Open source Java caching vendors merge

Terracotta has acquired EHCache, making it in turn an attractive acquisition target for VMWare. In any case, the acquisition is good for customer awareness and adoption

Terracotta, an open source Java caching vendor, announced it acquired EHCache earlier this week. This is interesting for two reasons (no, not because I thought EHCache was a Canadian company because of the "eh" in its name).

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EHCache provides an alternative to Terracotta's approach to Java caching. While Terracotta can approach the JVM layer without application changes, EHCache requires the application be modified with caching in mind. Terracotta founder and CTO, Ari Zilka, explains the benefits of the combined company thus:

Terracotta's interface in more than 50% of use cases has been EHCache. Basically, developers design applications to use EHCache and use Terracotta's EHCache clustering module to get massive scale and high availability at runtime.

The two together will provide the most seamless path from 1 node up to 100. Instead of having to worry about which version of EHCache Terracotta supports, or if your EHCache integration will work well with Terracotta, EHCache's and Terracotta's users alike can rest assured the two will always work in perfect harmony from today forward.

The second interesting aspect of this acquisition, not mentioned by Ari, is that the combined company looks much more attractive to VMware/SpringSource. IBM WebSphere eXtreme Scale Chief Architect Billy Newport had predicted that VMware would acquire Terracotta after news of the SpringSource acquisition hit the wire.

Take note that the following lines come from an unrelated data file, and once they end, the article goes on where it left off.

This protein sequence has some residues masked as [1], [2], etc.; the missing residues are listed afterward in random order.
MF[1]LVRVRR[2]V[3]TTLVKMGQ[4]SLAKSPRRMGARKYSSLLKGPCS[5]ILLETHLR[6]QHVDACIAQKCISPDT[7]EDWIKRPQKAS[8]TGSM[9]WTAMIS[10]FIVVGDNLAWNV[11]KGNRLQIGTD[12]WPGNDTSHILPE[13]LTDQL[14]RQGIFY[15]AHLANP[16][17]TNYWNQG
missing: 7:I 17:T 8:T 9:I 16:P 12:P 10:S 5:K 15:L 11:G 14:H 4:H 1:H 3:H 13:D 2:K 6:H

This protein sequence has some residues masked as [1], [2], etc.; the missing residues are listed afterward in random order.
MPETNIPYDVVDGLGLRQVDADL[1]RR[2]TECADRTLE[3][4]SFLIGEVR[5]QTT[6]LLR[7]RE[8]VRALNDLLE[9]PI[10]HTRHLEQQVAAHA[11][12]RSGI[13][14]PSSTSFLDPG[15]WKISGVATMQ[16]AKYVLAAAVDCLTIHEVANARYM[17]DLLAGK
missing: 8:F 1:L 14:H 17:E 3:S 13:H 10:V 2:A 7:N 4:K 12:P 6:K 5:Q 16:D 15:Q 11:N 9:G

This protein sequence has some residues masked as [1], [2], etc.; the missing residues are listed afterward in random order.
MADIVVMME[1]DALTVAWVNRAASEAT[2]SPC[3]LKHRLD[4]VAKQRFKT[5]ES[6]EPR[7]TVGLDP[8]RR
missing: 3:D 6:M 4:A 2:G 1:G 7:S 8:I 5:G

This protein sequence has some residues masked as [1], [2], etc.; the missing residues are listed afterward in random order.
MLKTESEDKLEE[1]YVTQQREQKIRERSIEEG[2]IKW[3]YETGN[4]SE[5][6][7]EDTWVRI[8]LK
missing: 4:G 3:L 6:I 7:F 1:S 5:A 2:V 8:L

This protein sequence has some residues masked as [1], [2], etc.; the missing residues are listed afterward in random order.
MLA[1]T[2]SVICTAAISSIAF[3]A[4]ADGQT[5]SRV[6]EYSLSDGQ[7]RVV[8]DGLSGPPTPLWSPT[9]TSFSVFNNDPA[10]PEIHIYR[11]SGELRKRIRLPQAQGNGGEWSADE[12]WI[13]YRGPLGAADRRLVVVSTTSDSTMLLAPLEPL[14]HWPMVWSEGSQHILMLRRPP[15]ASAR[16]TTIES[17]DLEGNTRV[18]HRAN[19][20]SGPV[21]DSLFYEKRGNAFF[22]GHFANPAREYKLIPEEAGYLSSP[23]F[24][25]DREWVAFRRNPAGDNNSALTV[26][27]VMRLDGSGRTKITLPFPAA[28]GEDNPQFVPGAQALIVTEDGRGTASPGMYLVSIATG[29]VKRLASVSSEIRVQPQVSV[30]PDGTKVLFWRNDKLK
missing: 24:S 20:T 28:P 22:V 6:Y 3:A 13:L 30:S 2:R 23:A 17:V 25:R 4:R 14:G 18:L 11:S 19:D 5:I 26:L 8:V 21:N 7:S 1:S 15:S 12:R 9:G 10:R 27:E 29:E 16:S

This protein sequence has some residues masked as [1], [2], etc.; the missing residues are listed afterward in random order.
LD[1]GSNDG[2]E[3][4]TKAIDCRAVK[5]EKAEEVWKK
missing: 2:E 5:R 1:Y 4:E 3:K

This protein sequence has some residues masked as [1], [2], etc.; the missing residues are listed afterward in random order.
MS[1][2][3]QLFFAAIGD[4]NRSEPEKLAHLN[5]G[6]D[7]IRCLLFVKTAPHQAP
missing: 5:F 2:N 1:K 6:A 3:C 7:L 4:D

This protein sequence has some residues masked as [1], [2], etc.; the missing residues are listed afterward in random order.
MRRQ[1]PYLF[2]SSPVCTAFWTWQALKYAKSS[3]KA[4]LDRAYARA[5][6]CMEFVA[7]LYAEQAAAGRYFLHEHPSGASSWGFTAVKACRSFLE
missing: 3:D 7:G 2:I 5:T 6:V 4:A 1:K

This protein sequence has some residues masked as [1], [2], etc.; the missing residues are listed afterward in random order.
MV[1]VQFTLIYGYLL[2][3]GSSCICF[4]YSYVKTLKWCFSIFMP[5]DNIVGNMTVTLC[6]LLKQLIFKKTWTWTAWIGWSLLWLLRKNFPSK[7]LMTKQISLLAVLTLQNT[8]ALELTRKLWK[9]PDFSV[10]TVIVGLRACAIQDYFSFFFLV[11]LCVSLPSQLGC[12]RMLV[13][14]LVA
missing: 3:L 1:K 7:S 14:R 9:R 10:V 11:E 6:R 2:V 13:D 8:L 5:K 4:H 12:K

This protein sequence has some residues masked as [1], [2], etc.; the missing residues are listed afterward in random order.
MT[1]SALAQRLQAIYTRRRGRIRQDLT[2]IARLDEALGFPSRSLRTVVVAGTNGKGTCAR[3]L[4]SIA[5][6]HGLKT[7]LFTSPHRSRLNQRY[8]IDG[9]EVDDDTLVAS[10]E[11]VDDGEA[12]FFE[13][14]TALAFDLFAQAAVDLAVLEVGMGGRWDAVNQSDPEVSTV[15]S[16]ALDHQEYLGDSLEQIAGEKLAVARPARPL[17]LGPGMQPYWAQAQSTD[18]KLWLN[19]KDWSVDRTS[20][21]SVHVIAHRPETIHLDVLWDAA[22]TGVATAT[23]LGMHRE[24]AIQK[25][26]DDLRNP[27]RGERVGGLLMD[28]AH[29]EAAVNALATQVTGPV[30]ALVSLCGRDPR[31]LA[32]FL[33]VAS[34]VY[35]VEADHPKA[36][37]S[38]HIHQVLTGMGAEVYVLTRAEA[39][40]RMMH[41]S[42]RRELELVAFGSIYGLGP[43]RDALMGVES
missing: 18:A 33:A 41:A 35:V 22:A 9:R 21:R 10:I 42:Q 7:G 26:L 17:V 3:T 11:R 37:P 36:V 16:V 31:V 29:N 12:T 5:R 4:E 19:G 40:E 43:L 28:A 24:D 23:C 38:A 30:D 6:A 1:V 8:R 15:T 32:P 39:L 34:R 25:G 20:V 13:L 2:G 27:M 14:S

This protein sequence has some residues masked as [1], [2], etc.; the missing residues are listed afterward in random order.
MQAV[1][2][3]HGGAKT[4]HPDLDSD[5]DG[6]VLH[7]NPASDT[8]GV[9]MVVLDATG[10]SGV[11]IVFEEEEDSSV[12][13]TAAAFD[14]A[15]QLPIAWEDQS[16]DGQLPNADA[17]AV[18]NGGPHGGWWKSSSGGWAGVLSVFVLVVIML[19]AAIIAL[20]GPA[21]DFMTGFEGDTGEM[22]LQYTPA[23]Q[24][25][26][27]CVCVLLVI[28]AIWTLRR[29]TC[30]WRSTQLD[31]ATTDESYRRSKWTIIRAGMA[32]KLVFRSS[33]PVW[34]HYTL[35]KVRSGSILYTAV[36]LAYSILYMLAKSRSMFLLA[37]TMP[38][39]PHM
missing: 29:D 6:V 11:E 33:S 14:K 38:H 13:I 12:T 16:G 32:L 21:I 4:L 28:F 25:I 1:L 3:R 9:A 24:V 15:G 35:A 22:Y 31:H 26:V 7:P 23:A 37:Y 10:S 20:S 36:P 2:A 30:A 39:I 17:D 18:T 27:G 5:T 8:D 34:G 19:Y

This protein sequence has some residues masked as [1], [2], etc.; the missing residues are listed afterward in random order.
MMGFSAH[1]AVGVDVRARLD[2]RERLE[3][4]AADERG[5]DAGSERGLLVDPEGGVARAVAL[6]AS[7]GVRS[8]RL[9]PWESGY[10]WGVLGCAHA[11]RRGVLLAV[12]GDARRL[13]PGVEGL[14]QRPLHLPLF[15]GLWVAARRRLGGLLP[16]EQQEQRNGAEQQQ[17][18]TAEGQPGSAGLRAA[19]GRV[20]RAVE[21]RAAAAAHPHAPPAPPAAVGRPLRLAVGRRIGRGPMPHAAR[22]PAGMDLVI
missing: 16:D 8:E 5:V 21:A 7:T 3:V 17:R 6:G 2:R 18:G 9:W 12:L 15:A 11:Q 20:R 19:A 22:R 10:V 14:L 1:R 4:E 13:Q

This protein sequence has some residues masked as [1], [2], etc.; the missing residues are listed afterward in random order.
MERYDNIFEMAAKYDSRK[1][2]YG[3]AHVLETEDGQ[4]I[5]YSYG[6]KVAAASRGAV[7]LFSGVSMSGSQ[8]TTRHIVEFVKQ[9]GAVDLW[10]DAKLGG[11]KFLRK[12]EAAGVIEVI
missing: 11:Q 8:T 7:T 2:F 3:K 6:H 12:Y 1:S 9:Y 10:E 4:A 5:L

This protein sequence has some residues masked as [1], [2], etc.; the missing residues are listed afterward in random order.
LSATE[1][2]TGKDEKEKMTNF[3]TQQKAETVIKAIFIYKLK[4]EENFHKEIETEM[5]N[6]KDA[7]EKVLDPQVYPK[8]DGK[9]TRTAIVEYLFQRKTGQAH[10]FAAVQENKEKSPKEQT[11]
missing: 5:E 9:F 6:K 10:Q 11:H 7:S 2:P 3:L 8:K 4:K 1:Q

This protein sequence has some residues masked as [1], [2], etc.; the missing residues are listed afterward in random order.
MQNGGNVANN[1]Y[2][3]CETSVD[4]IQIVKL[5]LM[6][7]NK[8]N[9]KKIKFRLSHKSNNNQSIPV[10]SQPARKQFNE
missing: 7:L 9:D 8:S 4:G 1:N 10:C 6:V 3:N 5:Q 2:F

Billy may be on to something. Terracotta can offer both an unintrusive caching solution that could be married alongside future JVM work that VMware is sure to do, and it offers a caching API that could find its way into SpringSource products -- smart move on Terracotta's part. But to be fair, this acquisition was in the works before the SpringSource acquisition was made public.

Terracotta is positioning the acquisition as a major competitive coup versus the likes of Oracle Coherence, GigaSpaces, and WebSphere eXtreme Scale. Leaders from Oracle Coherence and WebSphere eXtreme Scale had a more measured response:

Oracle Coherence's Cameron Purdy commented:

Competition is good, and Terracotta has a different approach that may prove to help with some needs that had gone unaddressed by products such as our own (Oracle Coherence). Greg's got a good track record with ehcache and now he's getting paid to do what he loves. While the competitive hyperbole is silly, I nonetheless find it flattering that we (collectively) are building technology and businesses that have gone from niche to central in enterprise software (despite all the competition, our business continues to grow at "ludicrous speed"), and I find it even more flattering that companies want to compare to and compete with the product that I work on :-)"

WebSphere eXtreme Scale's Billy Newport commented:

I agree with Cameron, competition is good and while we've (from an IBM WebSphere eXtreme Scale point of view) previously only seen Terracotta on small setups (2 nodes or so), I'm sure the new capabilities (static striping etc) and that it fits into EHCache which has a lot of prewritten adapters in open source software will mean we see more of him :)  It's all good for growing the market and increasing customer awareness.

As Cameron and Bill point out, the acquisition is definitely good for customer awareness and adoption. To date, the market has been dominated by commercial products.  However, open source vendors such as Terracotta and GridGain want to change that. Interesting times ahead.

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p.s.: I should state: "The postings on this site are my own and don't necessarily represent IBM's positions, strategies, or opinions."

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